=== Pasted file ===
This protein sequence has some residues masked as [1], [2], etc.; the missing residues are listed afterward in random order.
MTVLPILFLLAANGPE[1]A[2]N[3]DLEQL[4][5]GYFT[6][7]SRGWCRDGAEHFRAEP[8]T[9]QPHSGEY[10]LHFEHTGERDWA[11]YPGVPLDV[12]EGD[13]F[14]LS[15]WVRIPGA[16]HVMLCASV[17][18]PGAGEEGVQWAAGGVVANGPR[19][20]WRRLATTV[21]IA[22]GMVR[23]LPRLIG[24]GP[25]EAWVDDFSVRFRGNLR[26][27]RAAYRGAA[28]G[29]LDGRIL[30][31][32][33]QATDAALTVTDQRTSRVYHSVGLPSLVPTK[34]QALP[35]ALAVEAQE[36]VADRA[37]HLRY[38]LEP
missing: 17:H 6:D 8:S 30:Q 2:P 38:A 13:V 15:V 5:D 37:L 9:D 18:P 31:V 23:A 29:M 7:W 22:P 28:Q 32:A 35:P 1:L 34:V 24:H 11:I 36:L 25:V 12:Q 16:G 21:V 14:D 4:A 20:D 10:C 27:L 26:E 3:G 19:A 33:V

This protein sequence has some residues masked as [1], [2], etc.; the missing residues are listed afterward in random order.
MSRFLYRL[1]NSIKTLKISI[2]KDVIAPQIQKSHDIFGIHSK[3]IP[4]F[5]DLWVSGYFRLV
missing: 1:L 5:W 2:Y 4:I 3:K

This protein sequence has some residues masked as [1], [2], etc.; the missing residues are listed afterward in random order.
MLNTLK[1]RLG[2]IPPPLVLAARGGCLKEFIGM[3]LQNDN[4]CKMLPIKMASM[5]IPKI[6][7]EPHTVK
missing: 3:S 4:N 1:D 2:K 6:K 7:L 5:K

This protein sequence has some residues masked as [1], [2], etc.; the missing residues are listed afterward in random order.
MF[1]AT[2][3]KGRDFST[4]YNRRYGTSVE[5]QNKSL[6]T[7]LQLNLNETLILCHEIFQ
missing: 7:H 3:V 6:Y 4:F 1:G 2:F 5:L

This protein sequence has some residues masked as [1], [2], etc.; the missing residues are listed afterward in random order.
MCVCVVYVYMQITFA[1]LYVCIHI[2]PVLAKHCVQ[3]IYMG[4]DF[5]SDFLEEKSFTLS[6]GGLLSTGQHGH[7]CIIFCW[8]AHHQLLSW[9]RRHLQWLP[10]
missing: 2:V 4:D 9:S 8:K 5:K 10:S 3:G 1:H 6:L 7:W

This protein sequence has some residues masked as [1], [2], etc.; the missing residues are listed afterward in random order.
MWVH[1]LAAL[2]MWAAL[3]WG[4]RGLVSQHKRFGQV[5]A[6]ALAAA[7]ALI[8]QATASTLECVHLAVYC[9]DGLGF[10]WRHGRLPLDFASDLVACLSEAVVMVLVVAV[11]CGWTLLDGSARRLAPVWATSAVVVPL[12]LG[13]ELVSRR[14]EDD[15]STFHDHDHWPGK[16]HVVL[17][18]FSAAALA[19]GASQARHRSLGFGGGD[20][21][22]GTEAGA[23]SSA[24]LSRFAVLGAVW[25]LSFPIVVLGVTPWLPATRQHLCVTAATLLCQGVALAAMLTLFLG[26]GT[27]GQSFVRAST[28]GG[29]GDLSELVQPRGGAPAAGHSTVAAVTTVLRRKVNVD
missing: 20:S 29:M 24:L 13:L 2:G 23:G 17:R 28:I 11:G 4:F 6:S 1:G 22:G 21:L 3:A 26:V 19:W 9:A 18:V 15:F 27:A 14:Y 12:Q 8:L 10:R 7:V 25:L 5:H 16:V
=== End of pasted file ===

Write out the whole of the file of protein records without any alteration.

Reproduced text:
This protein sequence has some residues masked as [1], [2], etc.; the missing residues are listed afterward in random order.
MTVLPILFLLAANGPE[1]A[2]N[3]DLEQL[4][5]GYFT[6][7]SRGWCRDGAEHFRAEP[8]T[9]QPHSGEY[10]LHFEHTGERDWA[11]YPGVPLDV[12]EGD[13]F[14]LS[15]WVRIPGA[16]HVMLCASV[17][18]PGAGEEGVQWAAGGVVANGPR[19][20]WRRLATTV[21]IA[22]GMVR[23]LPRLIG[24]GP[25]EAWVDDFSVRFRGNLR[26][27]RAAYRGAA[28]G[29]LDGRIL[30][31][32][33]QATDAALTVTDQRTSRVYHSVGLPSLVPTK[34]QALP[35]ALAVEAQE[36]VADRA[37]HLRY[38]LEP
missing: 17:H 6:D 8:S 30:Q 2:P 38:A 13:V 15:V 5:D 37:L 9:D 18:P 31:V 23:A 29:M 7:W 22:P 28:Q 32:A 35:P 1:L 34:V 24:H 11:I 36:L 25:V 12:Q 16:G 21:V 14:D 4:A 20:D 10:C 27:L 26:E 3:G 19:A 33:V

This protein sequence has some residues masked as [1], [2], etc.; the missing residues are listed afterward in random order.
MSRFLYRL[1]NSIKTLKISI[2]KDVIAPQIQKSHDIFGIHSK[3]IP[4]F[5]DLWVSGYFRLV
missing: 1:L 5:W 2:Y 4:I 3:K

This protein sequence has some residues masked as [1], [2], etc.; the missing residues are listed afterward in random order.
MLNTLK[1]RLG[2]IPPPLVLAARGGCLKEFIGM[3]LQNDN[4]CKMLPIKMASM[5]IPKI[6][7]EPHTVK
missing: 3:S 4:N 1:D 2:K 6:K 7:L 5:K

This protein sequence has some residues masked as [1], [2], etc.; the missing residues are listed afterward in random order.
MF[1]AT[2][3]KGRDFST[4]YNRRYGTSVE[5]QNKSL[6]T[7]LQLNLNETLILCHEIFQ
missing: 7:H 3:V 6:Y 4:F 1:G 2:F 5:L

This protein sequence has some residues masked as [1], [2], etc.; the missing residues are listed afterward in random order.
MCVCVVYVYMQITFA[1]LYVCIHI[2]PVLAKHCVQ[3]IYMG[4]DF[5]SDFLEEKSFTLS[6]GGLLSTGQHGH[7]CIIFCW[8]AHHQLLSW[9]RRHLQWLP[10]
missing: 2:V 4:D 9:S 8:K 5:K 10:S 3:G 1:H 6:L 7:W

This protein sequence has some residues masked as [1], [2], etc.; the missing residues are listed afterward in random order.
MWVH[1]LAAL[2]MWAAL[3]WG[4]RGLVSQHKRFGQV[5]A[6]ALAAA[7]ALI[8]QATASTLECVHLAVYC[9]DGLGF[10]WRHGRLPLDFASDLVACLSEAVVMVLVVAV[11]CGWTLLDGSARRLAPVWATSAVVVPL[12]LG[13]ELVSRR[14]EDD[15]STFHDHDHWPGK[16]HVVL[17][18]FSAAALA[19]GASQARHRSLGFGGGD[20][21][22]GTEAGA[23]SSA[24]LSRFAVLGAVW[25]LSFPIVVLGVTPWLPATRQHLCVTAATLLCQGVALAAMLTLFLG[26]GT[27]GQSFVRAST[28]GG[29]GDLSELVQPRGGAPAAGHSTVAAVTTVLRRKVNVD
missing: 20:S 29:M 24:L 13:L 2:G 23:G 17:R 28:I 11:G 4:F 6:S 1:G 22:G 21:L 3:A 26:V 19:W 9:A 18:V 15:F 27:A 14:Y 12:Q 8:L 10:R 7:V 25:L 5:H 16:V